PDA financial software is a family of programs designed to run on personal handheld digital devices like smart phones and digital assistants. There are thousands of programs available, from personal budget trackers to business accounting applications that can even process credit cards. Most PDA financial software is designed and marketed by independent software developers, although many banks offer downloadable applications, and many desktop-based accounting systems offer a PDA companion program that syncs to the desktop and shares information.
The most basic programs offer a way to enter purchases and track expenses, and some may integrate with online banking systems to reconcile an account. Most popular household-level software also allows the user to set a budget, and will show a warning as various budget limits are approached. Some programs go so far as to include a shopping list feature, which automatically tracks money spent on groceries, clothing, and household goods. No matter which level the program falls into, it will usually have a comparison feature, which displays graphs of different expense categories and compares them to the budget. This makes it easy for the user visually compare current and previous expenses, as well as see where cuts must be made to adhere to the set budget.
PDA financial software for businesses is more complicated, and generally offers a more in-depth look at accounting matters. Programs generally allow the user to create estimates and work orders, process payment, and generate email-able receipts. Users can also access company financial records such as accounts receivable, pending orders, and customer history. With the aid of a wireless network, an employee working outside of the office can have the benefit of the company’s entire accounting system in the palm of his hand.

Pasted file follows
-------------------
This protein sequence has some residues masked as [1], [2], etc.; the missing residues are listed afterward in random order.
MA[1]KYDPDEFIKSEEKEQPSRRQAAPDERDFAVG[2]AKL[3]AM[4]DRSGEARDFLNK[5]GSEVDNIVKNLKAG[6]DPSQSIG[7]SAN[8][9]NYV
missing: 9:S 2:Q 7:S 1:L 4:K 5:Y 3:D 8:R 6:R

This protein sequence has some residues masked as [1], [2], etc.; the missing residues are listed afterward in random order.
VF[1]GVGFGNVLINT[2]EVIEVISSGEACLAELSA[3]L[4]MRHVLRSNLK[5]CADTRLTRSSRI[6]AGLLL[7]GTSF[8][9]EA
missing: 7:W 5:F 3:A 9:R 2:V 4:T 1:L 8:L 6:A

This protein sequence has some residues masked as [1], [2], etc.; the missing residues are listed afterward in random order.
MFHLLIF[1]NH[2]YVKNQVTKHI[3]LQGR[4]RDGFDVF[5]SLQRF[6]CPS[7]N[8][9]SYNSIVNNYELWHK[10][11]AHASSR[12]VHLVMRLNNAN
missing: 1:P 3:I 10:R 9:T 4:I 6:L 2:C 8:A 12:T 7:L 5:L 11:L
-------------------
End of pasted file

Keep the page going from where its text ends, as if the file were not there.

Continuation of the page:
The advantages of PDA financial software are applicable even on a personal level. The ability to enter transactions as soon as they are made eliminates the need to collect and save receipts, and reduces incidences of irreconcilable accounts. Because of the PDA’s extreme portability, immediately entering a purchase can easily become routine, and if the program allows integration with online banking programs, balancing the checkbook could become a thing of the past.
Some people have voiced concerns over the security of having personal financial information on a portable device that could easily be lost or stolen. In these days of rampant identity theft, these concerns are valid, so software designers have been careful to integrate security features into the software itself. Most programs feature a locking system that requires the user to set a personal code to unlock the system for use, and most PDA and smart phone devices feature a similar system that locks the entire device. The combination of the two locking systems cannot keep a PDA from being stolen, but it is designed to prevent the thief from accessing financial and personal information.